AUSTRALIAN environmentalist Tim Silverwood and Canadian adventurer Adrian Midwood will visit Newcastle next week as part of a 28-day sailing voyage that aims to educate and inspire local communities to take action on plastic pollution.
The pair are en route from Brisbane to Sydney on board a 38ft sustainable catamaran, the S.V. Moana, as part of a collaborative project between not-for-profit organisation Take 3 - which encourages people to pick up three pieces of litter whenever they visit a beach or waterway - and Ocean Ambassadors.
The first port of call in Newcastle will be the Australia Day National Maritime Festival, where the team will moor their vessel at the Lee Wharf pontoon and showcase an innovative Japanese Blest technology that converts waste plastics into oil.
A series of activities are planned for Tuesday, January 28, starting with a clean-up at Nobbys beach from 9am to 11am (for details, email Will Gold at firstname.lastname@example.org).
At 3pm, Tim Silverwood will join an exclusive tour of Newcastle Museum's Deep Oceans exhibition, providing insight on a silent killer lurking in our oceans - plastic - and positive actions we can take to combat it.
The tour offers an entertaining introduction led by the museum's public programs officer, Emma Best, who dishes out the dirt on the daily life of the creatures of the deep, from the hagfish that escapes its captors by exuding copious amounts of slime; to the bizarre biting-fusing mating ritual of the deep sea anglerfish, where males are reduced to one of several pairs of gonads on the female's skin.
Sounds romantic, doesn't it?
The tour is free with paid exhibition entry ($10 adults, $5 children 4-15 years, $8 concession, $25 family of four); bookings are required on 4974 1422.
The day's activities culminate with the Newcastle premiere of Trashed, an award-winning documentary starring Jeremy Irons which takes us on a global tour of consumerism and irresponsible waste disposal.
While the film paints a sombre picture of the extent of the global waste problem and its ramifications for human health and animal life, it also explores solutions, from changes we can make in our individual lives to an entire city that is now virtually waste-free.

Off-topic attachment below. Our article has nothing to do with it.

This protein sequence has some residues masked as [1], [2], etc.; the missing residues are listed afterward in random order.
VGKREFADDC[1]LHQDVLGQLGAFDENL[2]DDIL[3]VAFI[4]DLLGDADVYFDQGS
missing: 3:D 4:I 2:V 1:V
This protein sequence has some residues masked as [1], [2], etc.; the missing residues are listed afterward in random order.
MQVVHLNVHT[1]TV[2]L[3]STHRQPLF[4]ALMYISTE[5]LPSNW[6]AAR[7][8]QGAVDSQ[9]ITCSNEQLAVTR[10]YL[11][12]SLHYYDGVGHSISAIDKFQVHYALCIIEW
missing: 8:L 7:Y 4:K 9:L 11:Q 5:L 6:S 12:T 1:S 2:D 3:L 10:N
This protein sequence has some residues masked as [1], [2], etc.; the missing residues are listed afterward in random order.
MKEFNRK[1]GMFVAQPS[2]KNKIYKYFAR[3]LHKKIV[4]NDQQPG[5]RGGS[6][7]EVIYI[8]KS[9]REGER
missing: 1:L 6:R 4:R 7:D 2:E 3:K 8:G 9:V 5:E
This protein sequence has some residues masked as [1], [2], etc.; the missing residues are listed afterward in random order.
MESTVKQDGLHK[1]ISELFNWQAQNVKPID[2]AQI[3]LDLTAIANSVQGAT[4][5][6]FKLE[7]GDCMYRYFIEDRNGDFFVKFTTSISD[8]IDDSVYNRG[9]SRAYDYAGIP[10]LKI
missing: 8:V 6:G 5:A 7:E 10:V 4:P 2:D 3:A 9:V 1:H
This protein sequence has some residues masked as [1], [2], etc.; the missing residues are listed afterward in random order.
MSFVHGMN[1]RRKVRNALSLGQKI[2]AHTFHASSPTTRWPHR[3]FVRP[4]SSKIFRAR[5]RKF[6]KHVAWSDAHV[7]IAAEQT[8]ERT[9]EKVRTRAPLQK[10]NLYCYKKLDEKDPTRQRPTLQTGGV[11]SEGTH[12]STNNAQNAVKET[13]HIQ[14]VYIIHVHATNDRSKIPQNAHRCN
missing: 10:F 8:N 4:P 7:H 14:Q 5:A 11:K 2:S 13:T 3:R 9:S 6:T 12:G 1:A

The screening and discussion will take place at Newcastle Museum from 7pm to 9pm. Get there at 6.30pm for an opportunity to meet Tim and Adrian and chat to local groups working towards sustainable solutions, including Surfrider Foundation and Transition Newcastle.
Holiday fun still on kids' agenda
IF you're counting down the days until school starts, there's plenty of activities taking place this week to keep them entertained.
Lake Macquarie City Council has a few spots left in its free Cycle Discovery Tour this Wednesday, where residents can take a leisurely group bike ride with eco-commentary departing Wangi at 9am (bookings on 4921 0333).
Hunter Wetlands Centre has a $2 entry special until the end of February, which includes a reptile tank talk at 1pm daily.
Bring the family along on Wednesday morning for an introduction to bush art painting with an Aboriginal Discovery Ranger (cost is $10 per child; bookings on 4946 4112).
Head down to Blackbutt Reserve on Thursday between 10am and noon for the free Newcastle Permanent Junior Ranger fun day.
Kids can get up close to critters, paint a boomerang and enjoy a free sausage sandwich (take the Freyberg Street entry into Richley Reserve).
For a full-day outing, pack a picnic and head to Hunter Valley Zoo, which is running several daily shows until January 29, including wombat, monkey and alligator feeding, as well as opportunities to pat koalas, kangaroos and reptiles.
Cost is $19 for adults, $11 for children aged 3 to 15, or $55 for a family pass.
Go to huntervalleyzoo.com.au or phone 4990 7714 for details.